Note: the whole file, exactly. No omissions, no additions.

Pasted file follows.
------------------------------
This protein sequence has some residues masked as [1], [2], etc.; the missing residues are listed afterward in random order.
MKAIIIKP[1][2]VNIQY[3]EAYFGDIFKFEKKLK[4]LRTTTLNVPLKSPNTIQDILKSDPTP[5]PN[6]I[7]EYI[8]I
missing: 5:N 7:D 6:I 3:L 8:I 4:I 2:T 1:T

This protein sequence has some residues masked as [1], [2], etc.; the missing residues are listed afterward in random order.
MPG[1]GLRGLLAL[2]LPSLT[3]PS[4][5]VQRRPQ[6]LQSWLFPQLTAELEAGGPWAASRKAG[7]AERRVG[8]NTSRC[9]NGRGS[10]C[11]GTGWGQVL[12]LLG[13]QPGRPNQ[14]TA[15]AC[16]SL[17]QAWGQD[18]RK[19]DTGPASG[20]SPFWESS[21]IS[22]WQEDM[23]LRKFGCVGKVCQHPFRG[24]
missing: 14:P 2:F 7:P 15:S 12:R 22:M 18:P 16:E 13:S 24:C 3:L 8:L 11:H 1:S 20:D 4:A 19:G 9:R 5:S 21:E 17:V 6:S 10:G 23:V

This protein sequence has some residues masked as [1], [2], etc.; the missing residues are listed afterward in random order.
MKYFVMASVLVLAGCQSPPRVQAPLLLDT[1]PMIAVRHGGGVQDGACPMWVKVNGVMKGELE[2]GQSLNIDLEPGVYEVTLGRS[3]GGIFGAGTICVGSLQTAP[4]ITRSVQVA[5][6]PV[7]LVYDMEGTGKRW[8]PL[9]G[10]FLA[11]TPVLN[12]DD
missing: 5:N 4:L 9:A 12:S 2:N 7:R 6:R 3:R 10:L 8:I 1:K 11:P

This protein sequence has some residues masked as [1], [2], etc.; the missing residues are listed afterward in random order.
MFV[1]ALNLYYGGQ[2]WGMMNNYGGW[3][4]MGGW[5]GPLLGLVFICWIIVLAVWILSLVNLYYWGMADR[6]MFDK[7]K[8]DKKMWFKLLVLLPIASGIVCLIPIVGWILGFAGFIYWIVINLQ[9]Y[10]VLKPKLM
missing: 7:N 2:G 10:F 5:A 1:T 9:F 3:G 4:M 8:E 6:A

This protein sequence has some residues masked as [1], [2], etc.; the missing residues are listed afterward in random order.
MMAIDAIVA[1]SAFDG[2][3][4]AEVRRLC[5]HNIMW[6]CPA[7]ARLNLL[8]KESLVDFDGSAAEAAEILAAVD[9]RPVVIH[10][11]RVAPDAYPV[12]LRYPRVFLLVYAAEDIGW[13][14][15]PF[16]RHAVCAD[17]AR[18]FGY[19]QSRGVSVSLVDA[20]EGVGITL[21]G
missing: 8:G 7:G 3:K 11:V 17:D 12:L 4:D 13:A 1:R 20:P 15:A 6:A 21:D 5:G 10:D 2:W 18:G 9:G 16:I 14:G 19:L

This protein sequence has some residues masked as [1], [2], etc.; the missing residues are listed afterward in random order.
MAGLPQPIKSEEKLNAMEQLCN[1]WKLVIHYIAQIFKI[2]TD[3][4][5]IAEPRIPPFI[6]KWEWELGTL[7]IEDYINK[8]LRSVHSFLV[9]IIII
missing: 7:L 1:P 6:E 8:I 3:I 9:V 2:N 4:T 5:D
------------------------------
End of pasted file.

This protein sequence has some residues masked as [1], [2], etc.; the missing residues are listed afterward in random order.
MKAIIIKP[1][2]VNIQY[3]EAYFGDIFKFEKKLK[4]LRTTTLNVPLKSPNTIQDILKSDPTP[5]PN[6]I[7]EYI[8]I
missing: 5:N 7:D 6:I 3:L 8:I 4:I 2:T 1:T

This protein sequence has some residues masked as [1], [2], etc.; the missing residues are listed afterward in random order.
MPG[1]GLRGLLAL[2]LPSLT[3]PS[4][5]VQRRPQ[6]LQSWLFPQLTAELEAGGPWAASRKAG[7]AERRVG[8]NTSRC[9]NGRGS[10]C[11]GTGWGQVL[12]LLG[13]QPGRPNQ[14]TA[15]AC[16]SL[17]QAWGQD[18]RK[19]DTGPASG[20]SPFWESS[21]IS[22]WQEDM[23]LRKFGCVGKVCQHPFRG[24]
missing: 14:P 2:F 7:P 15:S 12:R 22:M 18:P 16:E 13:S 24:C 3:L 8:L 11:H 1:S 20:D 4:A 19:G 9:R 5:S 21:E 17:V 6:S 10:G 23:V

This protein sequence has some residues masked as [1], [2], etc.; the missing residues are listed afterward in random order.
MKYFVMASVLVLAGCQSPPRVQAPLLLDT[1]PMIAVRHGGGVQDGACPMWVKVNGVMKGELE[2]GQSLNIDLEPGVYEVTLGRS[3]GGIFGAGTICVGSLQTAP[4]ITRSVQVA[5][6]PV[7]LVYDMEGTGKRW[8]PL[9]G[10]FLA[11]TPVLN[12]DD
missing: 5:N 4:L 9:A 12:S 2:N 7:R 6:R 3:R 10:L 8:I 1:K 11:P

This protein sequence has some residues masked as [1], [2], etc.; the missing residues are listed afterward in random order.
MFV[1]ALNLYYGGQ[2]WGMMNNYGGW[3][4]MGGW[5]GPLLGLVFICWIIVLAVWILSLVNLYYWGMADR[6]MFDK[7]K[8]DKKMWFKLLVLLPIASGIVCLIPIVGWILGFAGFIYWIVINLQ[9]Y[10]VLKPKLM
missing: 7:N 2:G 10:F 5:A 1:T 9:F 3:G 4:M 8:E 6:A

This protein sequence has some residues masked as [1], [2], etc.; the missing residues are listed afterward in random order.
MMAIDAIVA[1]SAFDG[2][3][4]AEVRRLC[5]HNIMW[6]CPA[7]ARLNLL[8]KESLVDFDGSAAEAAEILAAVD[9]RPVVIH[10][11]RVAPDAYPV[12]LRYPRVFLLVYAAEDIGW[13][14][15]PF[16]RHAVCAD[17]AR[18]FGY[19]QSRGVSVSLVDA[20]EGVGITL[21]G
missing: 8:G 7:G 3:K 11:V 17:D 12:L 4:D 13:A 1:R 20:P 15:A 6:A 21:D 5:G 10:D 2:W 18:G 9:G 16:I 14:G 19:L

This protein sequence has some residues masked as [1], [2], etc.; the missing residues are listed afterward in random order.
MAGLPQPIKSEEKLNAMEQLCN[1]WKLVIHYIAQIFKI[2]TD[3][4][5]IAEPRIPPFI[6]KWEWELGTL[7]IEDYINK[8]LRSVHSFLV[9]IIII
missing: 7:L 1:P 6:E 8:I 3:I 9:V 2:N 4:T 5:D